THE United Arab Emirates has launched a drive to attract Scottish teachers to work in newly-established state technical schools.

The UAE is seeking maths, science, engineering, information technology and English teachers as part of moves to diversify its economy.

The country has long relied on oil and gas for its wealth, but is now seeking to expand vocational education to develop a range of occupations.

The country's Institute of Applied Technology (IAT) and the Abu Dhabi Vocational Educational and Training Institute have announced plans to recruit hundreds of teachers to take up posts in Technology High Schools for pupils aged 14-18.

Now the IAT has signed a contract with the Scottish-based company Worldteachers to provide 300 secondary school teachers.

Teachers with a minimum of one year's experience are being recruited to start in August this year on salary packages starting at £3700 a month – equivalent to £60,000 a year here before deductions. A secondary school teacher in Scotland working for a local authority with six years' experience would earn £34,000, but could be on £25,700 with just one year's experience.

Roddy Hammond, founder of Renfrewshire-based Worldteachers, said the value of teachers trained in Scotland was internationally recognised.

"They recognise the training in Scotland is excellent and although they are looking globally at English-speaking teachers, their preferred choice is staff from the UK and Scottish teachers are regarded very highly within that.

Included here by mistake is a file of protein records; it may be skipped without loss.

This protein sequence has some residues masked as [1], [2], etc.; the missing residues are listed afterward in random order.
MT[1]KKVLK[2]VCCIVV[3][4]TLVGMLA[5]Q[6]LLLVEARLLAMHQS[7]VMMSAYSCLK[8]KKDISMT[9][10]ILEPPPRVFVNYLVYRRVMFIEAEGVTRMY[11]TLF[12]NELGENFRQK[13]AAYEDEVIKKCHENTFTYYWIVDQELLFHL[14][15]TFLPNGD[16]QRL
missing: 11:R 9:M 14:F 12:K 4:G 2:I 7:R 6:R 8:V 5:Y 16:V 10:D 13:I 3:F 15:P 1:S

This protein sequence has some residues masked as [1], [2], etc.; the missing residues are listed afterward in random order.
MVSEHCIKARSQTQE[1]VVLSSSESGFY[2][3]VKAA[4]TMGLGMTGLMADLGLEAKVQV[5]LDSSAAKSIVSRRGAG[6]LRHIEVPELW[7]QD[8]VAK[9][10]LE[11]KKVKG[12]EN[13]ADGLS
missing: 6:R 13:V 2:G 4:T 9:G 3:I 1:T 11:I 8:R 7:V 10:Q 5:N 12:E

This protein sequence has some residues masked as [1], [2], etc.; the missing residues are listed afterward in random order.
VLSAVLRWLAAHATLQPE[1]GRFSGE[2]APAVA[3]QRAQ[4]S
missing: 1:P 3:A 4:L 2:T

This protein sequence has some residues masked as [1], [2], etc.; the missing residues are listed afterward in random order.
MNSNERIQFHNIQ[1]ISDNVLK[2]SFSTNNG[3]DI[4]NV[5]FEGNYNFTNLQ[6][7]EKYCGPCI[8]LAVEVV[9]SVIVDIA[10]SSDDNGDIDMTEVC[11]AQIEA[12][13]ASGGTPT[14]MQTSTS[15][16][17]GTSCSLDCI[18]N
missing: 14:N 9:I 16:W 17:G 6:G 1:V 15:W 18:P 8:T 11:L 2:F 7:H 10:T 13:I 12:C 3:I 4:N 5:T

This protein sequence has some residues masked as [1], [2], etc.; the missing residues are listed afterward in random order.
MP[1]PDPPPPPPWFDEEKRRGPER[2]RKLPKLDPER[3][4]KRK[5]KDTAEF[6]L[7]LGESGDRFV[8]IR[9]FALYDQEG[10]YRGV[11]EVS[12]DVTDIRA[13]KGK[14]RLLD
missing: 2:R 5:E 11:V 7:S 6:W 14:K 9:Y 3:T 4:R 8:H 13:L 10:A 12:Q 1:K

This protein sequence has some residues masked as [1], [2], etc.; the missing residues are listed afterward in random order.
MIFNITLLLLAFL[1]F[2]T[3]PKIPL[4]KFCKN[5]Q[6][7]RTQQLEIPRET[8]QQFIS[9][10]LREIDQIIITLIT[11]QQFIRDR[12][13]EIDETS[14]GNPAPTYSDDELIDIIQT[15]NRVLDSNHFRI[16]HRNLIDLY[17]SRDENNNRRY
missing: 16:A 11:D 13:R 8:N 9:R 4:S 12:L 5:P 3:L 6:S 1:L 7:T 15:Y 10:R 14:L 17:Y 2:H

"They also want their students to benefit from learning about the Western culture the teachers will bring, not just about passing science exams."

The recruitment drive comes at a difficult time for newly qualified staff in Scotland with jobs hard to come by.

In recent years, hundreds of newly qualified staff have been unable to find jobs because councils have been cutting overall teacher numbers.

More recently, supply staff have had their pay cut, causing reported shortages across Scotland.

A spokesman for the Educational Institute of Scotland teaching union said: "It is no surprise Scottish-trained teachers are highly sought after in other countries, as all Scottish teachers are graduate professionals who are held to a particularly high set of professional standards."

Two years ago, the Abu Dhabi Education Council approved 47 new schools to create an additional 60,000 places for pupils.

Education chiefs have been told they need to hire at least 2350 qualified teachers to match their expansion plans for the schools system, with a target of nearly 9000 staff by 2015.